2.6.08

Saint-Etienne-du-Mont


More or less following a straight line between Notre Dame and the Pantheon, you can climb Rue-de-la-Montagne-Sainte-Genviève. The slope of this hill was very early inhabited and had several Roman installations. The street has officially been there since the 13th century, but this was probably the road used to reach a monastery which was established on the top of the hill already by the first French catholic king, Clovis, and where he was buried in 511. One of those pedestrians was the future St. Geneviève (about 420-512), who was the one who converted Clovis and later became the patroness of Paris.

St. Geneviève was buried in a church close to where the present Pantheon stands and the hill was named after her. The Pantheon was originally built to make an even more prestigious site to honour her. (I plan to revert on the Pantheon tomorrow.)

On the print below we can see a church from the 12th century, the original Sainte-Geneviève church. Erratum: ...the abbey church. It was destroyed in 1807, now replaced by the “Lycée Henri IV”, one of the most prestigious high schools in France. Only the “Clovis Bell Tower” from 1180 remains, inside the school premises. The present Saint-Etienne-du-Mont church, to the left on the photo, replacing an older one, was built 1492-1626. This is the church we will visit today. (The statue is of Corneille.)
Especially the interior of the Saint-Etienne-du-Mont church, built to honour St. Stephen, is beautiful in a mixture of late gothic and renaissance styles. Particularly remarkable is perhaps the rood screen (the only one now left in Paris), which divides the choir, where the monks were sitting, from the body of the building, where the parishioners sat (see top picture). I understand that this was the space often occupied by an organ and singers. It’s decorated by a beautiful crucifix.

There is also a very old organ (1633 – of course improved since), a very nice wooden pulpit (1651) and some beautiful stained glass windows.

The relics of Sainte Geneviève (or what may remain of them after the Revolution) have now been brought to this church, as the Pantheon, originally intended for her, has been changed from a church to a mausoleum for the interment of great Frenchmen. The remaining relics are (supposed to be) kept in this splendid copper shrine. Pascal and Racine are buried in the church.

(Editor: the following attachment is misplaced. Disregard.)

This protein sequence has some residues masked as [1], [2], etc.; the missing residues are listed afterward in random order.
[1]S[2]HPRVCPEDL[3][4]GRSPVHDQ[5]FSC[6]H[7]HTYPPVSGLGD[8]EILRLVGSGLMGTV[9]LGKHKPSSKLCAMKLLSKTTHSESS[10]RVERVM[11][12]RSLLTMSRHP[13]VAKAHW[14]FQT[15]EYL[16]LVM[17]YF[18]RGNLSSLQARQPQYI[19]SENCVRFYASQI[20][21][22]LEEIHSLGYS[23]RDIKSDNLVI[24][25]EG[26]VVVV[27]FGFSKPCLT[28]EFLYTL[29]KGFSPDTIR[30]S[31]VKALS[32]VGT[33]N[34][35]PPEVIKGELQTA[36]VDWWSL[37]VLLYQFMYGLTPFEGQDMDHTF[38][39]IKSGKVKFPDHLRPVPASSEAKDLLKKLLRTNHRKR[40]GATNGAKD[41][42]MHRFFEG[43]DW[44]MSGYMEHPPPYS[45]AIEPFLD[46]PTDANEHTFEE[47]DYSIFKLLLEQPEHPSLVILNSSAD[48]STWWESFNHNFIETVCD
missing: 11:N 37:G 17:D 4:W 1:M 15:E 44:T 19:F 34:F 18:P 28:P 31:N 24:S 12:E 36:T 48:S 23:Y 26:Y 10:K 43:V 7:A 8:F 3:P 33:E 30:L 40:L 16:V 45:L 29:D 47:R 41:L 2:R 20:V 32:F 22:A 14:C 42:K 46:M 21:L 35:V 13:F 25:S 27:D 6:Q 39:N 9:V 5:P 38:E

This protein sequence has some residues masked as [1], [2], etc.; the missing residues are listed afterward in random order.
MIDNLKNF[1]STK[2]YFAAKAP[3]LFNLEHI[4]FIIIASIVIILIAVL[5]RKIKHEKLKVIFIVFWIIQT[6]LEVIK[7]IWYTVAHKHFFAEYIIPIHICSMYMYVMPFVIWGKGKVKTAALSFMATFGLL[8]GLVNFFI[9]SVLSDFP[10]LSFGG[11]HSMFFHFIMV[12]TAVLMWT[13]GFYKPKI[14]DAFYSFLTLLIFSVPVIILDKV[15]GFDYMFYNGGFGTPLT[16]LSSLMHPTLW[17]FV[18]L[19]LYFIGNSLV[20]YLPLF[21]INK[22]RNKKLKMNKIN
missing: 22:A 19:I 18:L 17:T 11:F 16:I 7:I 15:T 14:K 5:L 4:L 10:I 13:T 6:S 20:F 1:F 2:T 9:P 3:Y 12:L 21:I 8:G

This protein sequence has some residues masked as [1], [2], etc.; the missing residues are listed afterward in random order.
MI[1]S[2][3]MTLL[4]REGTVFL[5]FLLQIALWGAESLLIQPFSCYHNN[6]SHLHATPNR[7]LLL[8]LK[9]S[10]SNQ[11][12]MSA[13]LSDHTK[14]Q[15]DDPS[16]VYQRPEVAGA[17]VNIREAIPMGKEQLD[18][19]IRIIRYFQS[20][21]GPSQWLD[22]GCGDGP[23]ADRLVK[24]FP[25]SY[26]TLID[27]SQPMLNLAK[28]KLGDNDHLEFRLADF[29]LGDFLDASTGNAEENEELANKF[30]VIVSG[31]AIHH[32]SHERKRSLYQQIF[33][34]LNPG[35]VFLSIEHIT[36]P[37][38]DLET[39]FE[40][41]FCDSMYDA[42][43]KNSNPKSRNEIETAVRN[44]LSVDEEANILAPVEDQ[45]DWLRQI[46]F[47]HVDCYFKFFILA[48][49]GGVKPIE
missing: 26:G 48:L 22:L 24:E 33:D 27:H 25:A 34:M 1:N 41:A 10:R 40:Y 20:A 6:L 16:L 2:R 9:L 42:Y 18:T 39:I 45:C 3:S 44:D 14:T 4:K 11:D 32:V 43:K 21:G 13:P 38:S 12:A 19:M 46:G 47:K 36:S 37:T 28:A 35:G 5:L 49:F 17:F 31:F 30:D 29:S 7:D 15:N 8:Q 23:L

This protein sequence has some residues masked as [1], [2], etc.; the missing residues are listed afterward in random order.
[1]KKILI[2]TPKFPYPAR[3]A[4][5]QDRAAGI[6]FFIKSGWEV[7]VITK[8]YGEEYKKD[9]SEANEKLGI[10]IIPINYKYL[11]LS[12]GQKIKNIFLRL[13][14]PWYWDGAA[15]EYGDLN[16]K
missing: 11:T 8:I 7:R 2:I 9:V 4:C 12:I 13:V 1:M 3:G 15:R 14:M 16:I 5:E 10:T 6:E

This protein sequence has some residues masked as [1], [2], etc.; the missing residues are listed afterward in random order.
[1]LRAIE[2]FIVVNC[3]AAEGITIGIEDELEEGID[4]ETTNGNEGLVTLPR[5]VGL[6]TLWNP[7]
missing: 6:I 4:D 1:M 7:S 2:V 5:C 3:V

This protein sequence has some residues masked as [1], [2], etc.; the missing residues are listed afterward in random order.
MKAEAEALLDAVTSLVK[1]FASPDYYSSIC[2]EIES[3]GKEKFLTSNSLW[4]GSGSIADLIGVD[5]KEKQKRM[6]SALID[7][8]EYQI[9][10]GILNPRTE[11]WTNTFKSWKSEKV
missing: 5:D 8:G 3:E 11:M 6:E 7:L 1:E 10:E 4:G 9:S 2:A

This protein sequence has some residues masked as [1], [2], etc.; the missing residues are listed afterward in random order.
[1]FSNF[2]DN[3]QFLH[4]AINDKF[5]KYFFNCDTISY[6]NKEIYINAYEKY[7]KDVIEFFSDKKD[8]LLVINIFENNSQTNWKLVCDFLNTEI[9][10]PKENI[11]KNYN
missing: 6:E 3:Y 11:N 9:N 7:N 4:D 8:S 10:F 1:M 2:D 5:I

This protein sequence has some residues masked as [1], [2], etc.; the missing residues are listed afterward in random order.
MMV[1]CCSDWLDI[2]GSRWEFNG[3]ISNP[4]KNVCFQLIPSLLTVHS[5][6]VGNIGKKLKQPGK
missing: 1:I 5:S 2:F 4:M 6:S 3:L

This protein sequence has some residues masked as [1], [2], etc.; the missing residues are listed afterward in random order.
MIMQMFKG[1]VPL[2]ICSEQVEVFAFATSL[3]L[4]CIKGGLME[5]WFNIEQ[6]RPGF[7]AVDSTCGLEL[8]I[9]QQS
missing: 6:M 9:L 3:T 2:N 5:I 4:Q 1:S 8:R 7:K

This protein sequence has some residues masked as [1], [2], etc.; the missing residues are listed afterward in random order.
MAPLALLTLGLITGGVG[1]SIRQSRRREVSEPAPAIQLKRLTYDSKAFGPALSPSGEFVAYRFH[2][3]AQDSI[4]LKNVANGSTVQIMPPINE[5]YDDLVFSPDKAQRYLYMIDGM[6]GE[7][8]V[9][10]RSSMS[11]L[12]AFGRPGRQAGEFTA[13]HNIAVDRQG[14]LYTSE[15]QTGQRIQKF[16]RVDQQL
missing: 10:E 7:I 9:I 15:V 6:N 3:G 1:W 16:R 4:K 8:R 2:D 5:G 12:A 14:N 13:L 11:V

On the way up or down the Rue-de-la-Montagne-Sainte-Genviève you can see where the famous Ecole Polytechnique (“X”) was placed and you have a lot of possibilities of refreshment. The large number cafés and restaurants along the street offer you food and drinks from more or less all over the world (Tibet, Armenia, Japan, Italy, India, Iraq... and France).







Some of these pictures can be found on my photo-blog.

25 comments:

Sonia A. Mascaro said...

What a lovely tour, Peter! Great and competent post as always! So beautiful the Saint-Etienne-du-Mont church! And so nice to have a large number of cafés and restaurants along the streets... all them looks very charming! Thanks for sharing your city!

Neva said...

What beautiful photos! The church is very pretty....you really get out and about don't you? I love it....

lyliane said...

Je ne suis pas rentrée dans l'église, j'aurai dû, c'est curieux cet escalier qui rappelle celui du château de Blois.
Merci pour l'histoire et tes recherches, j'ignorai totalement que Sainte Geneviève était là.

Olivier said...

c'est un endroit tres cosmopolites pour les restaurants, il y a du choix,j'adore quand on peut faire le tour du monde des restaurants, ça c'est Paris.

Cergie said...

St Etienne, of course, j'adore cette église, on se demande pourquoi. Mais je ne suis jamasi entrée à l'intérieur. elel est très baroque de l'extérieur déjà, je ne sais si le terme est bon, j'ai une photo de gargouille faite en passant pour me rendre ailleurs
Cette église a de prestigieux voisins, le jardin duLuxembourg, le P

Cergie said...